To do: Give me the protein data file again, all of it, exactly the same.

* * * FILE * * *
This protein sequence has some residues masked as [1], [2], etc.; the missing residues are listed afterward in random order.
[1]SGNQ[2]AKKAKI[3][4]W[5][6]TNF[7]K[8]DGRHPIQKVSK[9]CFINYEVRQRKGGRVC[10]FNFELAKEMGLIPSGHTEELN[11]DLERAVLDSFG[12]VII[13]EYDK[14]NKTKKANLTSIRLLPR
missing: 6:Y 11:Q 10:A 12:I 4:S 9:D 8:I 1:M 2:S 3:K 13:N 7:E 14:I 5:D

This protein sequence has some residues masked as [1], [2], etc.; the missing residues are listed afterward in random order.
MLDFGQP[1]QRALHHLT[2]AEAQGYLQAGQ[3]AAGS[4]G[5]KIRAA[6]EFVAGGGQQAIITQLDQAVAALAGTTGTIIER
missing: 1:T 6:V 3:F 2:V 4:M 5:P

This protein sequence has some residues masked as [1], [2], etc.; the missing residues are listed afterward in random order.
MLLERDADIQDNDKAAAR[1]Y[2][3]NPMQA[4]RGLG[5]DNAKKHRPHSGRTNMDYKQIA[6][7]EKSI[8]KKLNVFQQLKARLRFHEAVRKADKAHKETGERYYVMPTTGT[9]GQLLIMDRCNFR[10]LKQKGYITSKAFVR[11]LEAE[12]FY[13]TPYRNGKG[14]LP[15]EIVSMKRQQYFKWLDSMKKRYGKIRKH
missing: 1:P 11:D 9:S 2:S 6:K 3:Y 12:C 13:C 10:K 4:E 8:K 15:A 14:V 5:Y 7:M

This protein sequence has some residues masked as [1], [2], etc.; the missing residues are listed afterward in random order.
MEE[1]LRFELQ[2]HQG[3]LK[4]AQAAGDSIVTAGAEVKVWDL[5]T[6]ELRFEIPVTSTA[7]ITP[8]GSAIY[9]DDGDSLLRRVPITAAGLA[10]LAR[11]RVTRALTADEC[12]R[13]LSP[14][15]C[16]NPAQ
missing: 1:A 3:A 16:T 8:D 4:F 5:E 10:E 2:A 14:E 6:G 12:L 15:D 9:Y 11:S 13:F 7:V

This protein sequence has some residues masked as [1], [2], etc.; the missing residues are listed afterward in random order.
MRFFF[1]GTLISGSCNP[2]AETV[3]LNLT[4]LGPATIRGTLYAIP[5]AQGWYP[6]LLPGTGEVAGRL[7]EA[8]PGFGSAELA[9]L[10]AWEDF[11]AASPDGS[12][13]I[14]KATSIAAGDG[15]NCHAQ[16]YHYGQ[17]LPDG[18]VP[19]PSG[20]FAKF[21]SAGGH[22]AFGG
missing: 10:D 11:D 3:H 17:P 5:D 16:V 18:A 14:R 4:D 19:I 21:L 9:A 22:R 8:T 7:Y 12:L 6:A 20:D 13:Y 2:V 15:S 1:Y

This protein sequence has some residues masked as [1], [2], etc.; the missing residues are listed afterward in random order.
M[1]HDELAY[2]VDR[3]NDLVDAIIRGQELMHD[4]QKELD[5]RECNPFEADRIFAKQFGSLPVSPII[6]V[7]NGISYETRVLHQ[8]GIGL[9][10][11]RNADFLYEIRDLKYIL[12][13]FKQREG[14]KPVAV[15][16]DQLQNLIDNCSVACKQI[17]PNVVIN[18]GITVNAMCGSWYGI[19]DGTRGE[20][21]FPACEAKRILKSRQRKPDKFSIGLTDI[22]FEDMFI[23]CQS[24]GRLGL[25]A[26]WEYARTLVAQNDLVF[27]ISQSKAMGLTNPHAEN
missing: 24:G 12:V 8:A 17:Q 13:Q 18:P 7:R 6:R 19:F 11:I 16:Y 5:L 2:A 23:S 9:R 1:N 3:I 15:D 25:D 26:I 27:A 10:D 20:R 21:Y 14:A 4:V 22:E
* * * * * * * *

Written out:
This protein sequence has some residues masked as [1], [2], etc.; the missing residues are listed afterward in random order.
[1]SGNQ[2]AKKAKI[3][4]W[5][6]TNF[7]K[8]DGRHPIQKVSK[9]CFINYEVRQRKGGRVC[10]FNFELAKEMGLIPSGHTEELN[11]DLERAVLDSFG[12]VII[13]EYDK[14]NKTKKANLTSIRLLPR
missing: 6:Y 11:Q 10:A 12:I 4:S 9:D 8:I 1:M 2:S 3:K 13:N 7:E 14:I 5:D

This protein sequence has some residues masked as [1], [2], etc.; the missing residues are listed afterward in random order.
MLDFGQP[1]QRALHHLT[2]AEAQGYLQAGQ[3]AAGS[4]G[5]KIRAA[6]EFVAGGGQQAIITQLDQAVAALAGTTGTIIER
missing: 1:T 6:V 3:F 2:V 4:M 5:P

This protein sequence has some residues masked as [1], [2], etc.; the missing residues are listed afterward in random order.
MLLERDADIQDNDKAAAR[1]Y[2][3]NPMQA[4]RGLG[5]DNAKKHRPHSGRTNMDYKQIA[6][7]EKSI[8]KKLNVFQQLKARLRFHEAVRKADKAHKETGERYYVMPTTGT[9]GQLLIMDRCNFR[10]LKQKGYITSKAFVR[11]LEAE[12]FY[13]TPYRNGKG[14]LP[15]EIVSMKRQQYFKWLDSMKKRYGKIRKH
missing: 1:P 11:D 9:S 2:S 6:K 3:Y 12:C 13:C 10:K 4:E 8:K 15:A 14:V 5:Y 7:M

This protein sequence has some residues masked as [1], [2], etc.; the missing residues are listed afterward in random order.
MEE[1]LRFELQ[2]HQG[3]LK[4]AQAAGDSIVTAGAEVKVWDL[5]T[6]ELRFEIPVTSTA[7]ITP[8]GSAIY[9]DDGDSLLRRVPITAAGLA[10]LAR[11]RVTRALTADEC[12]R[13]LSP[14][15]C[16]NPAQ
missing: 1:A 3:A 16:T 8:D 4:F 5:E 10:E 2:A 14:E 6:G 12:L 15:D 9:Y 11:S 13:F 7:V

This protein sequence has some residues masked as [1], [2], etc.; the missing residues are listed afterward in random order.
MRFFF[1]GTLISGSCNP[2]AETV[3]LNLT[4]LGPATIRGTLYAIP[5]AQGWYP[6]LLPGTGEVAGRL[7]EA[8]PGFGSAELA[9]L[10]AWEDF[11]AASPDGS[12][13]I[14]KATSIAAGDG[15]NCHAQ[16]YHYGQ[17]LPDG[18]VP[19]PSG[20]FAKF[21]SAGGH[22]AFGG
missing: 10:D 11:D 3:H 17:P 5:D 16:V 18:A 14:R 4:D 19:I 21:L 9:A 22:R 8:T 7:Y 12:L 6:A 20:D 13:Y 2:V 15:S 1:Y

This protein sequence has some residues masked as [1], [2], etc.; the missing residues are listed afterward in random order.
M[1]HDELAY[2]VDR[3]NDLVDAIIRGQELMHD[4]QKELD[5]RECNPFEADRIFAKQFGSLPVSPII[6]V[7]NGISYETRVLHQ[8]GIGL[9][10][11]RNADFLYEIRDLKYIL[12][13]FKQREG[14]KPVAV[15][16]DQLQNLIDNCSVACKQI[17]PNVVIN[18]GITVNAMCGSWYGI[19]DGTRGE[20][21]FPACEAKRILKSRQRKPDKFSIGLTDI[22]FEDMFI[23]CQS[24]GRLGL[25]A[26]WEYARTLVAQNDLVF[27]ISQSKAMGLTNPHAEN
missing: 24:G 12:V 8:A 17:Q 13:Q 18:P 7:R 6:R 19:F 11:I 16:Y 5:L 2:A 23:S 9:R 1:N 3:I 15:D 25:D 26:I 27:A 10:D 20:R 21:Y 14:A 4:V 22:E